Former head of ASIO and Australian Secret Intelligence Service David Irvine says the war of the 21st century will be fought in cyber space.
His comments come as the Australian Cyber Security Centre released its Threat Report 2017 this week, revealing a defence contractor had its system breached in November last year.
The report found there were 7283 cyber security incidents affecting major Australian businesses in 2016/17.
The centre also responded to 734 cyber incidents affecting private sector systems of national interest and critical infrastructure providers.
Irvine, who is now Chair of the Australian Cyber Security Research Centre based and Edith Cowan University, says the war crimes haven’t changed from years past but the means of carrying them out has.
“It’s still stealing money through fraud and other means … financial crime will facilitate until banks and individuals can develop proper protections,” he says.
“My view is the war of the 21st century will be fought in cyber space. The significant crimes of the 21st century are increasingly also going to be committed in cyber space.”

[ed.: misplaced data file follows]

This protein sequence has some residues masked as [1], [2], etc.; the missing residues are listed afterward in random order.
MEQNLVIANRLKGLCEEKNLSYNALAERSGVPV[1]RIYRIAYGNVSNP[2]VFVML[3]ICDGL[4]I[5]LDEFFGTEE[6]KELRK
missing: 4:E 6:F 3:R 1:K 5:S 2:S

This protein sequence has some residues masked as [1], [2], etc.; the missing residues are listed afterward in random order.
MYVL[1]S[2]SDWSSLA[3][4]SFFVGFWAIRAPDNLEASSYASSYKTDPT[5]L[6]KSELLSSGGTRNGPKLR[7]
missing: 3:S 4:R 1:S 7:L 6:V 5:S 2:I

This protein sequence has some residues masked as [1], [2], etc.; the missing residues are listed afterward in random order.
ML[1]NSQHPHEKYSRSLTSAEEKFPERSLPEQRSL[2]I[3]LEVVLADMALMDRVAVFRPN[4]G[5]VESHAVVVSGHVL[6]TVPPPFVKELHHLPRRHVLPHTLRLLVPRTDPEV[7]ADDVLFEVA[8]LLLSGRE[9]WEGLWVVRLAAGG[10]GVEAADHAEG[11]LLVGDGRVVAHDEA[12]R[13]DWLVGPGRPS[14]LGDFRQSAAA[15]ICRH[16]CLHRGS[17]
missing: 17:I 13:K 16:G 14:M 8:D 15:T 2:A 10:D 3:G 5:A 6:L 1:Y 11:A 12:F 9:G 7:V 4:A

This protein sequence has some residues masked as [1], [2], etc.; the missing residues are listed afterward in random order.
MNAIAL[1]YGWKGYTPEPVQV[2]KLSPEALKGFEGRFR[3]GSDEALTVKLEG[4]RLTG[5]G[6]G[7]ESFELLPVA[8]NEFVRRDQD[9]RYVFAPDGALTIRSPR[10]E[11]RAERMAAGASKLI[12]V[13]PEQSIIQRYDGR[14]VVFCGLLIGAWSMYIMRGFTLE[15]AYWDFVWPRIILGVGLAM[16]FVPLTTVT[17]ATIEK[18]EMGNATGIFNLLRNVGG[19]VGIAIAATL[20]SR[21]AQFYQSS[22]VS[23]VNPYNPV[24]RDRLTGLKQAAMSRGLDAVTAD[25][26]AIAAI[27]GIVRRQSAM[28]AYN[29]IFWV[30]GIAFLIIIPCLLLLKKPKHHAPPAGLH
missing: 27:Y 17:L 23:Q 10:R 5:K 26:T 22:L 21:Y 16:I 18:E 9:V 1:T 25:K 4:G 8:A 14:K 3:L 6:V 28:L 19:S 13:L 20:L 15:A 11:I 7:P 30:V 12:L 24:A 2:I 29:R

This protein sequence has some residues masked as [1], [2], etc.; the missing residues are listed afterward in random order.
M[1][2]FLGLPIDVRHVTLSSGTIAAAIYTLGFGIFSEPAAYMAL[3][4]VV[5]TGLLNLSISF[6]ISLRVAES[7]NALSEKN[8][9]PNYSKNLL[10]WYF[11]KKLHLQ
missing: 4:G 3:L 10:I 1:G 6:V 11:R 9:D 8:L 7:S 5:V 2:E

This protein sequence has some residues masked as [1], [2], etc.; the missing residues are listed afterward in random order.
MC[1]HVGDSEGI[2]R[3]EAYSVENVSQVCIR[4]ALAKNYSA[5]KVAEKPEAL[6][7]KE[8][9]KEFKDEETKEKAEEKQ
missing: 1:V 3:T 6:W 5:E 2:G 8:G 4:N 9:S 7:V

Irvine, who will be guest speaker at CCI’s Cyber Security Sundowner today, says cybercrime was estimated at $400b globally in 2015 but is set to rise to $2.1 trillion by 2019.
In a speech to the National Press club this week when releasing the Threat report, Minister Assisting the Prime Minister for Cyber Security Dan Tehan said business for cybercriminals was booming.
“People are falling for online scams, email phishing, identity theft, credit card fraud, and ransomware at an alarming rate.
Yet these crimes continue to fly under the public radar,” he said.
Tehan said cyber security must become second nature to all Australians and warned that attacks were using more complex methods to target large and small businesses via increasingly personalised techniques.
“The ACSC has seen targeting of non-traditional victims, such as automotive, accommodation, and hospitality businesses increase by around 50 per cent,” he said.
He urged businesses to report attacks to ACSC.
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